The FAO noted then that while over two-thirds of the region's poor and more than half of those who lived in extreme poverty were city dwellers, in relative terms, the incidence of poverty and extreme poverty was much greater in the countryside. A full 62 percent of the rural population of Latin America and the Caribbean were living in poverty, with 38 percent facing extreme poverty, while the corresponding figures for the urban population were 38 percent and 14 percent. Undoubtedly, these figures, according to ECLAC, have reduced since the FAO issued its report.

While improving rural agriculture can play an essential role in the alleviation of poverty and economic marginalization throughout the region, the greatest obstacle to agricultural sector development is the difficulty in establishing efficient chains of agro-commerce and agro-industry. At the same time, it will be necessary for rural communities to adapt to the changing conditions brought by trade opening. But according to the FAO, one of the most serious problems facing Latin America and the Caribbean is that it remains the developing world region with the smallest proportion of foreign trade among its own economies.

Certainly, there are other methods which could be implemented in the anti-poverty war. For instance, the annual report of the International Food Policy Research Institute, issued in early November 2007, identifies other initiatives such as basic training in literacy, numeracy, and other skills required to make use of microcredit, which has assisted large numbers of poor people but still remains beyond the reach of the indigent.

Interestingly, even the countries that have made remarkable progress continue to feel the effects of extreme poverty. For instance, Chile’s rural campesino population accounts for only 13.4 percent of the country's 15.5 million inhabitants, but it is among them that the pockets of the most extreme poverty currently exist. Actually, Brazil, and Mexico have the region's largest poor populations. For Mexico itself, the North American Free Trade Agreement (NAFTA) has brought catastrophic effects for corn farmers who are forced to compete with large US agro-industrial companies. In addition, transportation difficulties and a lack of electrical power and communications services add to the isolation of many of these countries’ poor rural communities and deny them access to global technology.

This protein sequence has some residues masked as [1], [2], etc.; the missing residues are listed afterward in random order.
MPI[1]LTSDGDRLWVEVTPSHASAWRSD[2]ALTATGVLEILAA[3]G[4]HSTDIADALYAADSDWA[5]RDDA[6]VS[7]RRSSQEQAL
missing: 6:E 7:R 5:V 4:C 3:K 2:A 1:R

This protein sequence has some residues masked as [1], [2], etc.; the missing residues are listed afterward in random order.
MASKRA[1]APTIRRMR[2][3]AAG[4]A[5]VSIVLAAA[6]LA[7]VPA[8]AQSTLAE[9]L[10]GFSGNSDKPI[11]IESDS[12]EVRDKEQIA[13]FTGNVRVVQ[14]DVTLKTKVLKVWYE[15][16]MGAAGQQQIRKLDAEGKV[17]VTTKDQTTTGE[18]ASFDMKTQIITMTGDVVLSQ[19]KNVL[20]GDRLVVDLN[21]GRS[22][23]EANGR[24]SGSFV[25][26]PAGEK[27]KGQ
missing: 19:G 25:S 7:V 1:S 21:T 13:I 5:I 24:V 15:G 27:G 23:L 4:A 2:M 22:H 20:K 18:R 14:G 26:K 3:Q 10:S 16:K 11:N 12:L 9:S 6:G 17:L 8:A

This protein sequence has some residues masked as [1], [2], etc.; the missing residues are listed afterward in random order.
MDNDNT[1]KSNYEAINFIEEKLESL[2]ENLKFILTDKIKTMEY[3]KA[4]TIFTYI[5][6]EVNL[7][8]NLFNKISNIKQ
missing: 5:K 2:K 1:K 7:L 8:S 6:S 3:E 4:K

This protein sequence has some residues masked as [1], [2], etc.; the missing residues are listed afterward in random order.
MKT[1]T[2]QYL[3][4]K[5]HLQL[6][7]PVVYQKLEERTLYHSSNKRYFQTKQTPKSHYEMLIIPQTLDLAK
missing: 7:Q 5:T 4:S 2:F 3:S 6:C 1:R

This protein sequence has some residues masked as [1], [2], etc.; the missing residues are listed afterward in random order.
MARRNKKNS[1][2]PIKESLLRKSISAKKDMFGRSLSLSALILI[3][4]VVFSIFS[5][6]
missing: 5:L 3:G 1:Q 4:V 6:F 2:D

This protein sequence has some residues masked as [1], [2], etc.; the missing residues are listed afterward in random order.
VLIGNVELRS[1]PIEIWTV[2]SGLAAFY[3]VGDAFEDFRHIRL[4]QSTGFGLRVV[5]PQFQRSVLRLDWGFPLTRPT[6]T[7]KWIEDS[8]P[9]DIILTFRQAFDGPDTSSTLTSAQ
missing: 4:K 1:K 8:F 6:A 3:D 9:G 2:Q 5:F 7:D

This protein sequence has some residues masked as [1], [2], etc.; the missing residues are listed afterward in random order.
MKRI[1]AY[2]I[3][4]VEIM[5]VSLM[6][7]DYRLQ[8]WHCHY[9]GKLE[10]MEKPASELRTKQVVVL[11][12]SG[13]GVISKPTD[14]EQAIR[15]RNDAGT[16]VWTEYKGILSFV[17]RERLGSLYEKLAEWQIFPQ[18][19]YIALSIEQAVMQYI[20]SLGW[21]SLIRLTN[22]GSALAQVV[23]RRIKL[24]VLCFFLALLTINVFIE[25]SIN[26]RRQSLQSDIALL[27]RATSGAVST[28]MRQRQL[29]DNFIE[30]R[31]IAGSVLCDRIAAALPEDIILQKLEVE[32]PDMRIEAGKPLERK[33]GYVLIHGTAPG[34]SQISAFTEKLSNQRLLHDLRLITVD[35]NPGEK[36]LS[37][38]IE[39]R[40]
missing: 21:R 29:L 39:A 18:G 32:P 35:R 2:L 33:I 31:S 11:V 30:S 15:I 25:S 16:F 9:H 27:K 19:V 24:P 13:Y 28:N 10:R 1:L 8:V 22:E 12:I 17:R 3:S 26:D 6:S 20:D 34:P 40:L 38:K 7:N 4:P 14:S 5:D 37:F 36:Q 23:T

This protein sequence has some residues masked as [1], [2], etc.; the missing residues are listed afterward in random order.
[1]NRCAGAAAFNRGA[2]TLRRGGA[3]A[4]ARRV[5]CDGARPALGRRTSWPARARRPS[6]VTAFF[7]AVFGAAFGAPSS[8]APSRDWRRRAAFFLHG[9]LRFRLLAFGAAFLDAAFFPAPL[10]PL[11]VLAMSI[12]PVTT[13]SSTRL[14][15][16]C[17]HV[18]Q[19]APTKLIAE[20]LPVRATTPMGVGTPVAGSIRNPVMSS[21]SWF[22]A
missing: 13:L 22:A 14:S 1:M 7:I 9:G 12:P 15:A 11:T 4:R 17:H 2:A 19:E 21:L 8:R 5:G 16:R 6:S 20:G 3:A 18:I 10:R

Along with poverty, inequality also presents a serious challenge for Latin America and the Caribbean, which ECLAC describes as the most unequal region in the world. The countries with the highest inequality (in terms of distribution of income, social services, basic infrastructure, etc.) in the region, as measured with the “Gini index” in the UN Development Report in 2006, were Bolivia (60.1), Haiti (59.2), Colombia (58.6), Brazil (58), Paraguay (57.8) and Chile (57.1), while the countries with the lowest inequality in the region were Nicaragua (43.1), Guyana (43.2), Ecuador (43.7), Venezuela (44.1) and Uruguay (44.9). However, a lower Gini index does not necessarily translate into a lower poverty rate. (For comparison, the index for the US is 40.8.)

Clearly, the countries of the region continue to face a stiff struggle to reduce the inequalities and economic disadvantages facing a substantial proportion of their population. While, the reduction of the poverty rate is indeed good news, undoubtedly, more social investment in their citizens’ welfare can produce additional beneficial results in the year ahead.

(The writer is Guyana’s ambassador to Venezuela. The views expressed are solely those of the writer.)